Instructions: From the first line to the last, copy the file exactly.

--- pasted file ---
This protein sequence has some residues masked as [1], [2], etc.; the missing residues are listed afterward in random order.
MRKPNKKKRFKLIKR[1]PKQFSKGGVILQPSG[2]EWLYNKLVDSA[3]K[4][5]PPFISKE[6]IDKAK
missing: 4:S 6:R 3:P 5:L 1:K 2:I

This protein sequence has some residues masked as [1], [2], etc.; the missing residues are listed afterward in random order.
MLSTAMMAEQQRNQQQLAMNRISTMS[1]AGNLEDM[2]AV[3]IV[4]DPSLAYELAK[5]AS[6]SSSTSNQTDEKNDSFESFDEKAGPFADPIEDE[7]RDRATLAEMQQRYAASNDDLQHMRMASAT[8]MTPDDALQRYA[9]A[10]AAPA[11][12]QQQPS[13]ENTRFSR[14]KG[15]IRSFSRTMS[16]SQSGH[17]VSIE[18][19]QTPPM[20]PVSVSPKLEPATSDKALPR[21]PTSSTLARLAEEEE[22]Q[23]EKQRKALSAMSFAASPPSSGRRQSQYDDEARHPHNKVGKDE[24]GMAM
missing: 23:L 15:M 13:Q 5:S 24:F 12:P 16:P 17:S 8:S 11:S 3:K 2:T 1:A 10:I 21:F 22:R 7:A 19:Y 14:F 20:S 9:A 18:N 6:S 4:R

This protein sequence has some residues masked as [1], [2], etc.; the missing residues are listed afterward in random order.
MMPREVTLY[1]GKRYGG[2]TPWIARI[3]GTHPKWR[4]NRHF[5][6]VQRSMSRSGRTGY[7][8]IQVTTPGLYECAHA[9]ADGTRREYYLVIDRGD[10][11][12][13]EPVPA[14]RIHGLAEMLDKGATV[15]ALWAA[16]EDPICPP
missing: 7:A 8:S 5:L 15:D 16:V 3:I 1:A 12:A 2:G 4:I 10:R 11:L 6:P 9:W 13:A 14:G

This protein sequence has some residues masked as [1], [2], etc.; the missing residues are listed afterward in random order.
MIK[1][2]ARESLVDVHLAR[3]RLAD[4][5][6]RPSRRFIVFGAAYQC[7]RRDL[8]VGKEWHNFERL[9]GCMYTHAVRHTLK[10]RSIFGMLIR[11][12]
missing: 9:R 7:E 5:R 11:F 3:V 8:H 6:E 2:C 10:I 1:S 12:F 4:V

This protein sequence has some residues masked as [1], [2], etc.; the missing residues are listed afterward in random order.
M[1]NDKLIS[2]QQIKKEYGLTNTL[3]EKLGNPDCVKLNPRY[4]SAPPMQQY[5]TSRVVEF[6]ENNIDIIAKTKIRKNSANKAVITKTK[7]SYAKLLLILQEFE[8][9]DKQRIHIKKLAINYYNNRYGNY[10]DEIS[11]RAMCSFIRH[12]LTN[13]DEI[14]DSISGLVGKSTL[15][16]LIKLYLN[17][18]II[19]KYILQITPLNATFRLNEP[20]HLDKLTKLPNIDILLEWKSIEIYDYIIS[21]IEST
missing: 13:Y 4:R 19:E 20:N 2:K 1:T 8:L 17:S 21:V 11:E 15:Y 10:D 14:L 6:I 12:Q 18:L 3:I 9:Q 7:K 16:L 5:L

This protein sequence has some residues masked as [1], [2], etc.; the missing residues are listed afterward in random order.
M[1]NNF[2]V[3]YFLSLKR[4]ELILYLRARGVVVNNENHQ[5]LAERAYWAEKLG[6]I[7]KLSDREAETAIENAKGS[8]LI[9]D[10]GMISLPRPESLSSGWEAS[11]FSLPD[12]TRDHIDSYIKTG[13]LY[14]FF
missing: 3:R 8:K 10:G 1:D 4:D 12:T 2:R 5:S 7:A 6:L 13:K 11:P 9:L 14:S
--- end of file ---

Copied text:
This protein sequence has some residues masked as [1], [2], etc.; the missing residues are listed afterward in random order.
MRKPNKKKRFKLIKR[1]PKQFSKGGVILQPSG[2]EWLYNKLVDSA[3]K[4][5]PPFISKE[6]IDKAK
missing: 4:S 6:R 3:P 5:L 1:K 2:I

This protein sequence has some residues masked as [1], [2], etc.; the missing residues are listed afterward in random order.
MLSTAMMAEQQRNQQQLAMNRISTMS[1]AGNLEDM[2]AV[3]IV[4]DPSLAYELAK[5]AS[6]SSSTSNQTDEKNDSFESFDEKAGPFADPIEDE[7]RDRATLAEMQQRYAASNDDLQHMRMASAT[8]MTPDDALQRYA[9]A[10]AAPA[11][12]QQQPS[13]ENTRFSR[14]KG[15]IRSFSRTMS[16]SQSGH[17]VSIE[18][19]QTPPM[20]PVSVSPKLEPATSDKALPR[21]PTSSTLARLAEEEE[22]Q[23]EKQRKALSAMSFAASPPSSGRRQSQYDDEARHPHNKVGKDE[24]GMAM
missing: 23:L 15:M 13:Q 5:S 24:F 12:P 16:P 17:S 8:S 11:S 3:K 2:T 1:A 10:I 21:F 22:R 7:A 19:Y 14:F 20:S 9:A 18:N 6:S 4:R

This protein sequence has some residues masked as [1], [2], etc.; the missing residues are listed afterward in random order.
MMPREVTLY[1]GKRYGG[2]TPWIARI[3]GTHPKWR[4]NRHF[5][6]VQRSMSRSGRTGY[7][8]IQVTTPGLYECAHA[9]ADGTRREYYLVIDRGD[10][11][12][13]EPVPA[14]RIHGLAEMLDKGATV[15]ALWAA[16]EDPICPP
missing: 7:A 8:S 5:L 15:D 16:V 3:I 1:A 12:A 2:G 4:I 10:R 11:L 6:P 9:W 13:A 14:G

This protein sequence has some residues masked as [1], [2], etc.; the missing residues are listed afterward in random order.
MIK[1][2]ARESLVDVHLAR[3]RLAD[4][5][6]RPSRRFIVFGAAYQC[7]RRDL[8]VGKEWHNFERL[9]GCMYTHAVRHTLK[10]RSIFGMLIR[11][12]
missing: 9:R 7:E 5:R 11:F 3:V 8:H 6:E 2:C 10:I 1:S 12:F 4:V

This protein sequence has some residues masked as [1], [2], etc.; the missing residues are listed afterward in random order.
M[1]NDKLIS[2]QQIKKEYGLTNTL[3]EKLGNPDCVKLNPRY[4]SAPPMQQY[5]TSRVVEF[6]ENNIDIIAKTKIRKNSANKAVITKTK[7]SYAKLLLILQEFE[8][9]DKQRIHIKKLAINYYNNRYGNY[10]DEIS[11]RAMCSFIRH[12]LTN[13]DEI[14]DSISGLVGKSTL[15][16]LIKLYLN[17][18]II[19]KYILQITPLNATFRLNEP[20]HLDKLTKLPNIDILLEWKSIEIYDYIIS[21]IEST
missing: 13:Y 4:R 19:E 20:N 2:K 1:T 8:L 17:S 21:V 11:E 15:Y 10:D 14:L 6:I 12:Q 18:L 3:I 9:Q 7:K 16:L 5:L

This protein sequence has some residues masked as [1], [2], etc.; the missing residues are listed afterward in random order.
M[1]NNF[2]V[3]YFLSLKR[4]ELILYLRARGVVVNNENHQ[5]LAERAYWAEKLG[6]I[7]KLSDREAETAIENAKGS[8]LI[9]D[10]GMISLPRPESLSSGWEAS[11]FSLPD[12]TRDHIDSYIKTG[13]LY[14]FF
missing: 3:R 8:K 10:G 1:D 4:D 12:T 2:R 5:S 7:A 6:L 13:K 11:P 9:L 14:S